Politics

Tone Down Nazi, Right-Wing Elements


Ukraine’s Azov Battalion is on the front lines defending the country against the Russians in the war that began on Feb. 24, but the battalion is making the news not for its defense but for its controversial far-right views.

Ukraine’s allies in the U.K. and U.S. are asking Ukraine to tone down the Azov Battalion’s Nazi, right-wing overtones.

The Azov Special Operations Detachment, also known as the Azov Battalion, is a unit of the National Guard of Ukraine. Azov was created as a volunteer paramilitary militia in May 2014. It was born out of the ultra-nationalist Patriot of Ukraine gang (founded in 2005), and the neo-Nazi Social National Assembly (SNA) group, founded in 2008. Both groups held xenophobic and neo-Nazi views. The SNA is known to have carried out attacks on minority groups in Ukraine.

Azov was led by Andriy Biletsky, who served as the the leader of both the Patriot of Ukraine and the SNA.  The group’s ideology was never a secret. In 2010, Biletsky explained that Ukraine’s national purpose was to “lead the white races of the world in a final crusade … against Semite-led Untermenschen [inferior races].”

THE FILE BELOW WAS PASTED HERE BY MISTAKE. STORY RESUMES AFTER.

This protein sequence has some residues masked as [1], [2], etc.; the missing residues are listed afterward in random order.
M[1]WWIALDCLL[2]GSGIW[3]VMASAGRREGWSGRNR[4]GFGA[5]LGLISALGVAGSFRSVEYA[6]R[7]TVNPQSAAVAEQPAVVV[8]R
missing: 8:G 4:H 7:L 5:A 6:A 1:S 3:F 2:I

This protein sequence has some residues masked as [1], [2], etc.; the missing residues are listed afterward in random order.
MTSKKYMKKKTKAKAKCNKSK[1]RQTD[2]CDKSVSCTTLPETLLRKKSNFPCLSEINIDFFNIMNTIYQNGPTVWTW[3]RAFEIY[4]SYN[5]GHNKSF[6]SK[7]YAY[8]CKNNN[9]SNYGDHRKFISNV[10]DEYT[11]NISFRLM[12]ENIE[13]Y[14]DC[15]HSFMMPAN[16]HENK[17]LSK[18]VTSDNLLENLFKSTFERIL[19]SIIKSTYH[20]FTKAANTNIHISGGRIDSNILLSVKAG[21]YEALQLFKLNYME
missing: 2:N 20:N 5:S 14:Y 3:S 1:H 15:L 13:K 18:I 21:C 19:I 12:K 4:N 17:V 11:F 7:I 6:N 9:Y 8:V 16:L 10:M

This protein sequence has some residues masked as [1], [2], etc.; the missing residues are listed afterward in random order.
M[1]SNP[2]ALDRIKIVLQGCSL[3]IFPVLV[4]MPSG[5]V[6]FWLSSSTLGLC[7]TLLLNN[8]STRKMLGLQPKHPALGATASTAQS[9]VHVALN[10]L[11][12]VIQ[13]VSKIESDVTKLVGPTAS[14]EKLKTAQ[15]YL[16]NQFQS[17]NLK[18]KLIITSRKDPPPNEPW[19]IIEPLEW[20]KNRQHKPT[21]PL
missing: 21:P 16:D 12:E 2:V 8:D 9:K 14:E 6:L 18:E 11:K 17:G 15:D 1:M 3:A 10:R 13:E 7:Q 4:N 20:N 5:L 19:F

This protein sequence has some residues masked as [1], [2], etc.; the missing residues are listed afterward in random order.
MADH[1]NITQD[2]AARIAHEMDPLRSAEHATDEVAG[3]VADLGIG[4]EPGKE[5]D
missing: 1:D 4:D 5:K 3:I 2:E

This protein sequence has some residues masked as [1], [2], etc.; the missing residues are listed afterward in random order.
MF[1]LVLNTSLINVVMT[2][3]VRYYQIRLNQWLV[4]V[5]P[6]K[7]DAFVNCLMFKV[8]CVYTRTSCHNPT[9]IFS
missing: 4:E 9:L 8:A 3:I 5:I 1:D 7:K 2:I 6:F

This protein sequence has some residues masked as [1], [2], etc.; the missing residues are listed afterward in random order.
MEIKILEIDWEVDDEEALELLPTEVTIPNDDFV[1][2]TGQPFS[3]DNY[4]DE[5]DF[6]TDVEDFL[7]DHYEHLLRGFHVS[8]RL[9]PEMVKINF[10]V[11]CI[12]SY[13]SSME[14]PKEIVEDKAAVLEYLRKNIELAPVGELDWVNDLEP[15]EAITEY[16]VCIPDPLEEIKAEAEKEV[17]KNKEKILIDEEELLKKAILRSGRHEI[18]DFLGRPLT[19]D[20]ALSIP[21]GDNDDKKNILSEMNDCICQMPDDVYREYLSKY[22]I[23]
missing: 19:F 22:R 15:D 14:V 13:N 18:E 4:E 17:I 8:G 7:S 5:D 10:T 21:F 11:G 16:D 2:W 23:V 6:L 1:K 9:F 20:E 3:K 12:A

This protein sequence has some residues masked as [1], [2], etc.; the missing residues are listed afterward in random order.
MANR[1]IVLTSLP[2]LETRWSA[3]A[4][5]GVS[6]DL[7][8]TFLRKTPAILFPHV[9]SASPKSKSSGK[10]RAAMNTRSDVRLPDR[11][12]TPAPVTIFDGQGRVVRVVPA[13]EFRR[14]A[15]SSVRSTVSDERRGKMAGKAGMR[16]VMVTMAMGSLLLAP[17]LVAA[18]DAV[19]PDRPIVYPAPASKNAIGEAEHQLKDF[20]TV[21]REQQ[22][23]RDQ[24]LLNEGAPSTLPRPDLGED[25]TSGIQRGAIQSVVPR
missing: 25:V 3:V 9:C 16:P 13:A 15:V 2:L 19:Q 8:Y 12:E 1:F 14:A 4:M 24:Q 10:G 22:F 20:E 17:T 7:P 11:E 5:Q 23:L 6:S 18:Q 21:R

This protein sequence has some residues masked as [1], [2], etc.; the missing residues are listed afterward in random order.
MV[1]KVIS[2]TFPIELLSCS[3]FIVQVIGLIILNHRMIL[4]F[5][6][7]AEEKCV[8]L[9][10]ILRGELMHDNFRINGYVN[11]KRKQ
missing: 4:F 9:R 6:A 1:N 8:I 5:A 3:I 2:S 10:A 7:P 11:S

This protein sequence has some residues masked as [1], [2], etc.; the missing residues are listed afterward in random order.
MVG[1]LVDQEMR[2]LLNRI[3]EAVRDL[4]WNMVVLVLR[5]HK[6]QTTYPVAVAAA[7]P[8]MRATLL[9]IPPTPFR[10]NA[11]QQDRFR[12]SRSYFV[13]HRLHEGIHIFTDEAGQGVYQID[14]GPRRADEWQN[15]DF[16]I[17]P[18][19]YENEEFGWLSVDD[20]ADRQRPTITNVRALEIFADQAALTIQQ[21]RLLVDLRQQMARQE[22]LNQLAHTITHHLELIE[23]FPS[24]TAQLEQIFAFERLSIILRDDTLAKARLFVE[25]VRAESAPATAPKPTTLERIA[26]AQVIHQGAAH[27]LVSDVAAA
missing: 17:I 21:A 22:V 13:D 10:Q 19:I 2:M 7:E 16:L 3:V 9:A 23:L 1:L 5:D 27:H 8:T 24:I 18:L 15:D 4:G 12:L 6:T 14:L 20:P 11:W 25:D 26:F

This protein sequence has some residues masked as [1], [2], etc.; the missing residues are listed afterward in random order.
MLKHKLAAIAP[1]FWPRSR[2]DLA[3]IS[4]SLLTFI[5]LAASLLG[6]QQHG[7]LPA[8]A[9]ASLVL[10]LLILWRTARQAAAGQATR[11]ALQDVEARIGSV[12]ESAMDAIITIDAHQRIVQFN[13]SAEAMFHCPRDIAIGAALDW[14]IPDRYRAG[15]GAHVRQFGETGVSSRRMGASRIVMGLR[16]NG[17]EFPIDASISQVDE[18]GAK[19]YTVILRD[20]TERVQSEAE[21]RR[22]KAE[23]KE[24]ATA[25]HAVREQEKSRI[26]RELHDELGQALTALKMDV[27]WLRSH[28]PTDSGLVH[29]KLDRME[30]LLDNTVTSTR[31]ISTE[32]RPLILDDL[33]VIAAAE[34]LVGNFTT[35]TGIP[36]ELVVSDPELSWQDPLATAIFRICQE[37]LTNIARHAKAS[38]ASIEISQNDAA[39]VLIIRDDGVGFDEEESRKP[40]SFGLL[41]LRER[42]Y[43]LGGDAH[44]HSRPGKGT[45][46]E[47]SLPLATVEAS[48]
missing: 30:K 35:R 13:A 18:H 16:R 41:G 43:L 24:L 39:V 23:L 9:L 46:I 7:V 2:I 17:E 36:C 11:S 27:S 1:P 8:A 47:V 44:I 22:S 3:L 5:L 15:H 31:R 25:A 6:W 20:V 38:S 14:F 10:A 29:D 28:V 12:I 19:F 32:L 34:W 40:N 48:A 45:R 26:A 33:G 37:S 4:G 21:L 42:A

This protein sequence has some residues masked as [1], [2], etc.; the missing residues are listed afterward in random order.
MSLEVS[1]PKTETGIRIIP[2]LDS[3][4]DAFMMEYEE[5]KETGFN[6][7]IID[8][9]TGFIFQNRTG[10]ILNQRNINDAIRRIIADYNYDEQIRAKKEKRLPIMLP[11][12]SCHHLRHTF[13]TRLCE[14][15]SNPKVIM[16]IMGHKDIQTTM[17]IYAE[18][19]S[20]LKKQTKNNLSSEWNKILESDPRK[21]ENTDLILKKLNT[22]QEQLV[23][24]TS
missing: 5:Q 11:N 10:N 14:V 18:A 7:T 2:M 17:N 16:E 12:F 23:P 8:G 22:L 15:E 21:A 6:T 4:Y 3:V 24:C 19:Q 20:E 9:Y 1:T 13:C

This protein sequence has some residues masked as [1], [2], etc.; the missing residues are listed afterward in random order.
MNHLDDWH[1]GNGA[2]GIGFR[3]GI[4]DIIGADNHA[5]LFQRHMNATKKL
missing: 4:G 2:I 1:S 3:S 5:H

Azov was formally incorporated into the Ukraine National Guard on Nov. 11, 2014. It’s members are estimated to number 900.

Officials in D.C. are scrambling to explain away the negative attention the Azov Battalion is getting by pointing out that the unit is relatively small and that Neo-Nazis are few in numbers in Ukraine. They stress that Ukraine’s far-right has a smaller percentage of seats in the parliament than their counterparts in places like France, The Nation reported.

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Russian President Vladimir Putin is using the battalion’s ideology to frame his invasion of Ukraine as an effort to “de-Nazify” the country, The Washington Post reported.

Azov forces have attracted volunteers who are extremists, including white supremacist neo-Nazis, who could pose a future threat to the country. They are now fighting for a Jewish president, Volodymyr Zelensky, whose relatives were killed fighting the Nazis. The battalion has become “fodder for Russian propaganda,” The Washington Post reported.

Photo: (AP Photo/Mstyslav Chernov)



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